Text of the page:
Predictors of human gestational length

Am J Obstet Gynecol. 1993 Feb;168(2):480-4. doi: 10.1016/0002-9378(93)90476-y.


Objectives: Our objective was to identify statistically significant variables that determine the length of human gestation.

Study design: Multiple linear regression was used to analyze 9355 observations from the Delivery Interview Program, a cross-sectional study conducted from 1977 through 1980 at the Boston Hospital for Women (now called the Brigham and Women's Hospital).

Results: Maternal parity, age, and race were found to be the most important variables determining the length of human gestation. Multiparous women, women aged < 19 or > 34 years, and black women were found to have shorter gestations than primiparous women, women aged 19 to 34 years, or white women.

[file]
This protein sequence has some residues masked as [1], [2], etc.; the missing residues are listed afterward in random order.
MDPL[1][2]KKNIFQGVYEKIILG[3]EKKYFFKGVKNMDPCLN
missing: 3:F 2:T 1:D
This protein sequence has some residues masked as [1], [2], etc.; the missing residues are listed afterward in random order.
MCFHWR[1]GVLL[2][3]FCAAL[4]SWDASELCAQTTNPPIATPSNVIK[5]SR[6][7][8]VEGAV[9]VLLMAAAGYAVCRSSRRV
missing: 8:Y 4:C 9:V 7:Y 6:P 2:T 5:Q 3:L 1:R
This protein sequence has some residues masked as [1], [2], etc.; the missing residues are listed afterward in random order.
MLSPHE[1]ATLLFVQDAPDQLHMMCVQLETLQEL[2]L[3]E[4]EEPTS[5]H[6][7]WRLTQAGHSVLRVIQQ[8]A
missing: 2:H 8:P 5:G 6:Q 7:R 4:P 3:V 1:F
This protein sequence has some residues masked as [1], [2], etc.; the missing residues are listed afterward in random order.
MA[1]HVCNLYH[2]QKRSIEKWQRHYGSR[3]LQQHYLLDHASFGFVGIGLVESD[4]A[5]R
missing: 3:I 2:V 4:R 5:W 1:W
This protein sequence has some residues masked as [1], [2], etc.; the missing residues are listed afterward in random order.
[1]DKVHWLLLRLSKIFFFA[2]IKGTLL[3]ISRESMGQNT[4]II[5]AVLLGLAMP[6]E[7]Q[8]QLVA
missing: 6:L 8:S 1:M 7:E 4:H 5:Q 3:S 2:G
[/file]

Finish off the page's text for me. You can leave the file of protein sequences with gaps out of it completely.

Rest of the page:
Conclusion: By means of our linear model the length of pregnancy for women with different risk factors can be estimated more precisely than Naegele's rule allows.

Publication types

  • Research Support, Non-U.S. Gov't
  • Research Support, U.S. Gov't, P.H.S.

MeSH terms

  • Adult
  • Female
  • Forecasting
  • Humans
  • Maternal Age
  • Pregnancy / physiology*
  • Pregnancy Complications
  • Regression Analysis
  • Time Factors